Climbing Up to the City

150 150 St. Mary St. Catherine of Siena

Most of the roads that lead up to the ancient city of Jerusalem seem to drop off from the hills surrounding it into a valley and then climb up toward the walls that once protected it from enemies. The site of the city on a hill is striking from the nearby hills and is one of those scenes I easily recall when thinking about Jerusalem. It is from one of these very hills that Jesus looked over the beautiful city and wept at the lack of faith of those who dwelled within it. He wept at the history of the city filled with violence and betrayal as well as promise and hope.

The symbol of the dignity and hope of the Jewish people is this magnificent city. Founded by the great king, David, and seen as an expression of the elect status of this noble people, Jerusalem has always played a significant part in the history and destiny of this people, even to this day. Jesus is fully aware of this history and, in fact, aware that He is entering the city on this day as the proclaimed king and messiah who will also, in a few days, be arrested, tortured, and murdered.

Yes, Jerusalem is a city of paradox: a place of the hope of the people and the place where that very hope is crushed. In many ways, Jerusalem is symbolic of our human condition, our own cities, and our lives. We are the blessed and chosen people baptized into life in Christ Jesus. The Church is a New Jerusalem and the hope of the ages. She is the sacrament of God’s enduring love for us and the way by which we come to faith.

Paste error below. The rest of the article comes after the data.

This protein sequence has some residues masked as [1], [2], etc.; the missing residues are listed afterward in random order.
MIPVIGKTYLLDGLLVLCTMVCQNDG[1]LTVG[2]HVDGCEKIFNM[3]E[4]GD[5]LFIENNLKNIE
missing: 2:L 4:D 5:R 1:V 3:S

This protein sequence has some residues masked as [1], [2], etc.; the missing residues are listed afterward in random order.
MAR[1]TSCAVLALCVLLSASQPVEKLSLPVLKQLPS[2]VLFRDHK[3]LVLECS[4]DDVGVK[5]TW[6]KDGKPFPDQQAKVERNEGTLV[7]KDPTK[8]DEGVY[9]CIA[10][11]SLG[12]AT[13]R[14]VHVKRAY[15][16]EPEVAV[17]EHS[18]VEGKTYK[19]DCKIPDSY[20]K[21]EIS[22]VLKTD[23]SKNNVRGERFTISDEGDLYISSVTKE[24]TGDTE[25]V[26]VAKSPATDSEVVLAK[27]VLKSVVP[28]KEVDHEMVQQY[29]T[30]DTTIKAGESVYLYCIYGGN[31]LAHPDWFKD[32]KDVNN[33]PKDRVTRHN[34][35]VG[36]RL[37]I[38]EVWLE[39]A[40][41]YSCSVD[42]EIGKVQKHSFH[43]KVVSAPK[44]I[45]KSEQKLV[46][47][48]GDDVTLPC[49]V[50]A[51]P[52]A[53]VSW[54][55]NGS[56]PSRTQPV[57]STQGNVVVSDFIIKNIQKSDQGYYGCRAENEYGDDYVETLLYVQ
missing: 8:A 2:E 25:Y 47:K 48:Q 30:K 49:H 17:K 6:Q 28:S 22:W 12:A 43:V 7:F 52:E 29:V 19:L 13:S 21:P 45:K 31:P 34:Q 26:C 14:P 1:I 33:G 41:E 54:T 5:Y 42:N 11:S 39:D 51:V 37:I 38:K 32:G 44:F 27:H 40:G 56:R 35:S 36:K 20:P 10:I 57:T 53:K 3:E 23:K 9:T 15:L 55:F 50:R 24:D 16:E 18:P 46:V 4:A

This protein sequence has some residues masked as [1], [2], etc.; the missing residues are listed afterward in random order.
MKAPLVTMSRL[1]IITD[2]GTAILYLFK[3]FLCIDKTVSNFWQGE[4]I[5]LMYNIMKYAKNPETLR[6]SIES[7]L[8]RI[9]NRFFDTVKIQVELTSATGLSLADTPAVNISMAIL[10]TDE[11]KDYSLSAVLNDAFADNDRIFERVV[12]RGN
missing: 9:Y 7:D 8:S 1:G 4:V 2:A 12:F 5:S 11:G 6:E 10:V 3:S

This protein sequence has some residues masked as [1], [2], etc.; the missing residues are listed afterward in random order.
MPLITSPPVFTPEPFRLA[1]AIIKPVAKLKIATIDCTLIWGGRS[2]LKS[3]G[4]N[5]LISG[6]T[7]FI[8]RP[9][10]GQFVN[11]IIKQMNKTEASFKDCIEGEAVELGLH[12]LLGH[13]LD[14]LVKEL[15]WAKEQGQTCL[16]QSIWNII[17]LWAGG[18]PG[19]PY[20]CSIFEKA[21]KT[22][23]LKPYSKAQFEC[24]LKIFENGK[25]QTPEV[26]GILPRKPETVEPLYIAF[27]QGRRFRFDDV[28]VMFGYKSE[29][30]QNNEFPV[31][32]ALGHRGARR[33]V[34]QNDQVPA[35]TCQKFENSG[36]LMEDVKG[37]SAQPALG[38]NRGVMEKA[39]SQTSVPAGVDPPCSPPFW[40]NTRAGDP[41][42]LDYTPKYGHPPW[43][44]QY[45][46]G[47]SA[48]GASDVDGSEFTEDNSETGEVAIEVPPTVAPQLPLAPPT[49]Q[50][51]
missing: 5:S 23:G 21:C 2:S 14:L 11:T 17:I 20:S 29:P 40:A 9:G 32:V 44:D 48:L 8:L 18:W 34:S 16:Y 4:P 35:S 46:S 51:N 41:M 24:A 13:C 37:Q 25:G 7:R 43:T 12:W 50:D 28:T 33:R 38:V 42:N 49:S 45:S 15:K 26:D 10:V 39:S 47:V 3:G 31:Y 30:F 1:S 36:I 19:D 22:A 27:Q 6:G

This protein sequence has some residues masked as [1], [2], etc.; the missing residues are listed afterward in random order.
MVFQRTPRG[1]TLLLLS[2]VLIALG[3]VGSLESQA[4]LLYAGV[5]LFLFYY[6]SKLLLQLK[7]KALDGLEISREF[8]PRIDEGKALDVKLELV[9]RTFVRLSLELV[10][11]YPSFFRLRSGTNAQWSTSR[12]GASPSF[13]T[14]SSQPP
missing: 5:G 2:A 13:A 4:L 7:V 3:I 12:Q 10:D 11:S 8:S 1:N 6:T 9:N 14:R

At the same time, she is you and me and thus, she is a sinful institution. She struggles against the forces of evil and speaks against a culture of death. Her sacraments bring us faith and life. The Word proclaimed within her nourishes us for life’s journey. The Eucharist celebrated in the heart of the life of the Church is the food of life today and forever. The teachings of the Church guide us and enlighten us as we make our choices in life each day. Finally, the communion we share with one another and with our God in the Church sustains us in good times and in bad.

On this Palm Sunday, we celebrate the grand entrance of Jesus into the holy city of Jerusalem and recall, through symbols and liturgy, the deeper meanings of this day. It is a day laden with significance, exposing the fickle and weak nature of the human condition. It is also a day that contains the hopes and dreams of a people searching for meaning and truth. What we find on this day is Jesus. The same One who was born in poverty in Bethlehem, fled for His life to a foreign land, and returned to grow up in obscurity in Nazareth.

From before there was time, Jesus was preparing for this entrance into Jerusalem. It is an action undertaken freely and lovingly. You and I are the observers of this entrance. We remember it and are in awe of the simple proclamation that this Jesus is the Son of David and Messiah. We are shocked to remember that this is the One we will watch as He endures betrayal, torture, and death in the week ahead. We sense the paradox and we see the parallels in our world around us. Yet it is in the events of next Sunday that our hopes rest. Sin and death are conquered by the Risen One. To Christ we can look for deliverance from the tragedy of Jerusalem. For in this Holy City we find the hope of all the ages fulfilled.

Fr. Ronan